Having an established brand can also give security to your audience. It should be clear what you’re offering and what they can get from you. Inconsistencies can leave your audience confused about what you are communicating, while consistency builds trust — this is obviously important for client retention and acquisition.

Another improvement could be for internal efficiency. Create templates for documents that are part of your process so everyone on your project team (including your clients) can easily comprehend the purpose of those documents. You’re creating an internal visual language that employees can start to understand. For example, over time a specific header treatment for each form can lead to recognition of the form by employees, who immediately know which one to grab based on that treatment.

When choosing a logo, what are some of your first considerations? What would you suggest to those interested in creating a brand identity?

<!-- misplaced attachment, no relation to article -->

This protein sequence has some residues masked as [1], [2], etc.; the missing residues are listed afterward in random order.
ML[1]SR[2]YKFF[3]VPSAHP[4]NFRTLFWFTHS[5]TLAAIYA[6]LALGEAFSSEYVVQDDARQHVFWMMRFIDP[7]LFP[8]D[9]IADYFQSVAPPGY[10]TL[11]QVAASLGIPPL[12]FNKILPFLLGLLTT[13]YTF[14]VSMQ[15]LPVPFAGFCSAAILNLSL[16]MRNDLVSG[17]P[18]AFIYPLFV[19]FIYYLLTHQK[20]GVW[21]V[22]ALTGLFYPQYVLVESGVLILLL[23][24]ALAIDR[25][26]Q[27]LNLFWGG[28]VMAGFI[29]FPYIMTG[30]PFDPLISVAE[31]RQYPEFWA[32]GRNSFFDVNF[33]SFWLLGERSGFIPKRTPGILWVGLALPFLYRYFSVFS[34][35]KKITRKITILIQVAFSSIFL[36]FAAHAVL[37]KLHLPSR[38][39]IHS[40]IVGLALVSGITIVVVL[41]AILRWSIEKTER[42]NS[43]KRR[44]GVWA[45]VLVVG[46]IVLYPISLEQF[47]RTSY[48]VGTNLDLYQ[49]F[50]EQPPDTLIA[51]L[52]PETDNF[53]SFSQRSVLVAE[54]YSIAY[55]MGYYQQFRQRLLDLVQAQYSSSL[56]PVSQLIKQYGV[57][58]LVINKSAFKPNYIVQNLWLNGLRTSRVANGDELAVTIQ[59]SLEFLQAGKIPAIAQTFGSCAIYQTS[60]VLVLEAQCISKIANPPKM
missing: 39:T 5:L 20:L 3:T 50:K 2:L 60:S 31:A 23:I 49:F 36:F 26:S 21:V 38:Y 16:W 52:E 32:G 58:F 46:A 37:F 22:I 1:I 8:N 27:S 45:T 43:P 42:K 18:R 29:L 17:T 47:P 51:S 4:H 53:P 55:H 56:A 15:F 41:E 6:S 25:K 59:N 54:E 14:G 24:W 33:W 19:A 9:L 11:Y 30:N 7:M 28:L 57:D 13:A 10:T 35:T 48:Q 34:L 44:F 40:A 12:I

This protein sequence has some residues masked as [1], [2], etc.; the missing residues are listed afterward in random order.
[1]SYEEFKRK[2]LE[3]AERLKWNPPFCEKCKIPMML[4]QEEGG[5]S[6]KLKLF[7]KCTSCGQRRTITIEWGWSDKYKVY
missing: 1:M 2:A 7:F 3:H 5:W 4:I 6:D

Distilling the complexity of your business into its most simple form shouldn’t be easy. First and foremost, be true to what your brand represents. Nike is the Greek winged goddess of victory and also a highly recognized brand. Some have associated the Nike logo with one of the goddess’s wings. The Nike brand gives a nod to that while also being representative of motion and speed in a beautifully distilled mark.

Keep your logo simple and focused so it can easily translate across different mediums and different scales. The logo should be just as recognizable on an envelope header as it would be on a large billboard. Stay away from visual accents that don’t contribute to what your logo is trying to communicate. Implementing just the details you need will help you attain that focused concept.

When choosing brand colors, what are some of your first considerations?